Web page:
But Taylor was censured for this and the IRB introduced a law forbidding players from leaving the field during a match. (Then at half-time players stayed on the field.) For three years Taylor did not get another international appointment. His next was in 1960 when the Springboks played Wales at Cardiff Arms Park.

On that day the wind blew a gale, the rain poured down and the River Taff, which bordered the ground, rose. The mud churned up above the grass and as in 1957 the players became indistinguishable and the field's lines became invisible..

South Africa played with the gale in the first half and led 3-0. After 15 minutes in the second half referee Jack Taylor stopped the game and asked the captains if they would like to abandon the game.

Terry Davies of Wales opted to carry on and, bless him a thousand times, Avril Malan of South Africa said his side would play on, though abandonment would have meant victory. South Africa held out to win 3-0 – thanks in great part to heroic Doug Hopwood who picked and carried into the Welsh over and over again. That night the Taff flooded the field.

It is the referee's task to decide whether or not a field is safe enough to be played on. David Bevan and Lourens van der Merwe decided that the Durban field was safe enough and so did Freek Burger in Johannesburg in 1987. But there was a case recently when the referee decided the field was not safe enough to play on – and he got an amount of flak for the decision.

Ireland went to Paris to France in one of those ridiculously late kick-offs in the midst of 72 hours of freezing weather. The referee examined the pitch the day before and found it safe enough. He examined it at 7 o'clock that night and said it was OK and then just before kick-off he found frozen patches and the match was postponed. 80 000 unhappy Frenchmen trudged home with yet another reason not to like the English!

There was a Test abandoned during the game because of the weather. In 1991 the USA Eagles were playing France in Colorado Springs, an area of high incident of lightning strikes with the highest incidence of death from lightning in the USA. A thunderstorm broke out and the lightning spectacularly hit the scoreboard. The referee, Albert Adams of Pretoria, stopped the game. The game was not resumed.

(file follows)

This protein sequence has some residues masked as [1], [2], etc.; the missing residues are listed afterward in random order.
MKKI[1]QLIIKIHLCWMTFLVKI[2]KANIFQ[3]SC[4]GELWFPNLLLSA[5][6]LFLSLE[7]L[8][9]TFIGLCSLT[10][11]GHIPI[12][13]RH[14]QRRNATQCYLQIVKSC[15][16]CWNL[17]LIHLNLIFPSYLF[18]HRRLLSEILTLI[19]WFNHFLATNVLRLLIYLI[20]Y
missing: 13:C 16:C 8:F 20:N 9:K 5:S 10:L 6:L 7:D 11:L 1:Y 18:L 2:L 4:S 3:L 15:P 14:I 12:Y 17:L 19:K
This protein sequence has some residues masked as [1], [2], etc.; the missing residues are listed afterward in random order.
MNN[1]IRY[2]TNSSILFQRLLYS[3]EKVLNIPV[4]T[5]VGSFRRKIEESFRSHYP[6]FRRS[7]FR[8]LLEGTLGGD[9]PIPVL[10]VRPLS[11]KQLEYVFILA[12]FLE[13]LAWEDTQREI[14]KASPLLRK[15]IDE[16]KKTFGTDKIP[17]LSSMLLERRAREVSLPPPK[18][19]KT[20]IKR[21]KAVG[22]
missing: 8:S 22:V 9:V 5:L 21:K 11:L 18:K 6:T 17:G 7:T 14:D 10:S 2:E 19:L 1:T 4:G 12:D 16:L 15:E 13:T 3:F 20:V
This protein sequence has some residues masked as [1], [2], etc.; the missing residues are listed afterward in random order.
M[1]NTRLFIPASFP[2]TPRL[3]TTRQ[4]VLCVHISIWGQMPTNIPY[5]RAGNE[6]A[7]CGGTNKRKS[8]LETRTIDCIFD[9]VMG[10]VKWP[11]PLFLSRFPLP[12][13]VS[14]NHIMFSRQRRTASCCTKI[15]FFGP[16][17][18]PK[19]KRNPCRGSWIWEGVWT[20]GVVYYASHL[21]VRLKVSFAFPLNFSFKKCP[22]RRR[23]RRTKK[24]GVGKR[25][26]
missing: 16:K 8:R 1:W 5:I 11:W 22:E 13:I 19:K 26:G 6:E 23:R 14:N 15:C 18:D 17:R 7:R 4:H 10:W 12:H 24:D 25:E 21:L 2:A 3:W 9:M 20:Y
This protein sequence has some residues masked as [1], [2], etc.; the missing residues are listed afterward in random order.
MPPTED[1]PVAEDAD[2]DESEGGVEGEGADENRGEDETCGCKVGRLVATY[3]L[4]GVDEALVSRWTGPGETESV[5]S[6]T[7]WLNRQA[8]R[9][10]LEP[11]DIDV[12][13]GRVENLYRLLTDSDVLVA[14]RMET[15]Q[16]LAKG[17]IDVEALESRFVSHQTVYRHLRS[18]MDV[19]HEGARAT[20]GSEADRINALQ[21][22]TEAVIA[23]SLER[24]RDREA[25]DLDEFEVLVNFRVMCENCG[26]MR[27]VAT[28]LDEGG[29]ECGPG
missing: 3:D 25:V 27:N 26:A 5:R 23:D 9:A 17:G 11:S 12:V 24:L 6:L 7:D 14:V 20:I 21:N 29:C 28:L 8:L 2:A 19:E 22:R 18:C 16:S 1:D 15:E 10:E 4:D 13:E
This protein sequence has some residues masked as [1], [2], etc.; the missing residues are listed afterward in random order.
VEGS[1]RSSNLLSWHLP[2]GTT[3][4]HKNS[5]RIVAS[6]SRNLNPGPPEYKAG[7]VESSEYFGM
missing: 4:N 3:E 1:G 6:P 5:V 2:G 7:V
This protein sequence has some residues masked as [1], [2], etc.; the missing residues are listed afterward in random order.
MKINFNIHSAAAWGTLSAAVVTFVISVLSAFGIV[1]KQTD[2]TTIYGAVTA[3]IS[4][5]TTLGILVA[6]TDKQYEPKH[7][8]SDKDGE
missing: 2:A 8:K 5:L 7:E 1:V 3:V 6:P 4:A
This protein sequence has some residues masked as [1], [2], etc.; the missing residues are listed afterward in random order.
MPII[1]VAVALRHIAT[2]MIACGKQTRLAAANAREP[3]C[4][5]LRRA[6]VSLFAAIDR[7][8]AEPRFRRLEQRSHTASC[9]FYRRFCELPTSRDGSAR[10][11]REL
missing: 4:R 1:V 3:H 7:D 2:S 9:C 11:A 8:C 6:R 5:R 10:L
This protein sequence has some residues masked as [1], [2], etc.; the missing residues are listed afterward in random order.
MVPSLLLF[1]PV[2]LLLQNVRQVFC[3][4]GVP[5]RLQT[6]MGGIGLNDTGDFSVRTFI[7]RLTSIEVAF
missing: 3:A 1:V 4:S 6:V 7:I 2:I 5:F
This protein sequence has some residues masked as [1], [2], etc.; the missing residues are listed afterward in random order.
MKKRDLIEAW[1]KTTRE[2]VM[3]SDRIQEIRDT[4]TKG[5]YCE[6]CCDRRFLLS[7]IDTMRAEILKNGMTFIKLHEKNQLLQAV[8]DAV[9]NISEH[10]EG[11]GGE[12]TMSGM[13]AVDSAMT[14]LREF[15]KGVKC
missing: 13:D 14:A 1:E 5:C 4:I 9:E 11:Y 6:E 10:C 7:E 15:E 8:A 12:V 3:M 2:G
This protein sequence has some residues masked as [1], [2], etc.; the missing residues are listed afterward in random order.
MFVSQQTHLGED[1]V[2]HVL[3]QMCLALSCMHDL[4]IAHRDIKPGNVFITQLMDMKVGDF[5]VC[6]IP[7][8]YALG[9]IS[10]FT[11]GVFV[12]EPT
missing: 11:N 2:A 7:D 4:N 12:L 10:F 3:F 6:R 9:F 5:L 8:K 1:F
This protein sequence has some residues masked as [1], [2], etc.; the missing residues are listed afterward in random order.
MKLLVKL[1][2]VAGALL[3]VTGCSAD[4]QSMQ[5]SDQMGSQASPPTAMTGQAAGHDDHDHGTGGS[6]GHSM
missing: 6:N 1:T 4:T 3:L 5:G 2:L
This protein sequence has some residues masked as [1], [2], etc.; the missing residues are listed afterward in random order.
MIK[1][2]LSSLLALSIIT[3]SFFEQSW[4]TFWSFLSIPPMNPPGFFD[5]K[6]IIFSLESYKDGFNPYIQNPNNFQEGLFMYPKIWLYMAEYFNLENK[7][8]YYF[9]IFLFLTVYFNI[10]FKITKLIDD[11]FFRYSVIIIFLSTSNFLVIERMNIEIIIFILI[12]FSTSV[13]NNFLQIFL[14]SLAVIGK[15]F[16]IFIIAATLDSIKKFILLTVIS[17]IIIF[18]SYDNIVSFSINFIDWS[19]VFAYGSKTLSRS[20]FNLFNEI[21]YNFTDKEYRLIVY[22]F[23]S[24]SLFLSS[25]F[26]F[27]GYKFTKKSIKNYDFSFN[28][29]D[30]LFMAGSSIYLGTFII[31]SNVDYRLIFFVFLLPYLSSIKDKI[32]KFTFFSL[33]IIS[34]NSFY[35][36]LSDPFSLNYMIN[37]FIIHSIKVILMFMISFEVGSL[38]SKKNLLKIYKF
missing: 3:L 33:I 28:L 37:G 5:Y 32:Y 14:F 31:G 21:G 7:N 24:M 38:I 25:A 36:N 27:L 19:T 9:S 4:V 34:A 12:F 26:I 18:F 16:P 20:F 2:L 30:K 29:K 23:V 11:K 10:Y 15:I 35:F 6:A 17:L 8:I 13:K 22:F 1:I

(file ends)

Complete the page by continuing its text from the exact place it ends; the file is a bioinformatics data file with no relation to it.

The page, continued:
There have been other weather features that have affected matches.

In 2005, Italy played Fiji in Monza when the Stadio Brianteo was covered in snow. Tappe Henning refereed that one. Then there was the match in 2006 between Fiji and Italy in Suva when the temperature was 51 degrees Celsius and the players spent half-time taking cold showers.

In 2006 the Super 14 Final between the Crusaders and the Hurricanes was played in dense fog. Jonathan Kaplan was the referee. He allowed the match to go ahead. The Crusaders won.

In 1908 England played Wales in Bristol in dense fog. It was not possible to see the width of the field and, according to one player, players had to rely more on their ears than their eyes. They finished the match and only after some time realised that one of the players was missing. They found the Welsh fullback Bert Winfield still on the field, gazing into the fog, unaware that the game was over.

Oh, and there was the World Cup match in Port Elizabeth between South Africa and Canada which nearly did not happen because the lights failed. And we have had pitch invasions for political reasons and a flour bombardment in Auckland.

But back to Durban. There was that unique occasion in October 2010 when bees invaded the field just before kick-off when the Sharks and the Blue Bulls were already on the field for their Currie Cup semifinal. It took a massive effort to de-bee the field and play started three-quarters of a hour late. Three people were stung – Steven Sykes of the Sharks, a dancing girl and Marius Jonker, the referee.

Strange place Durban!

By Paul Dobson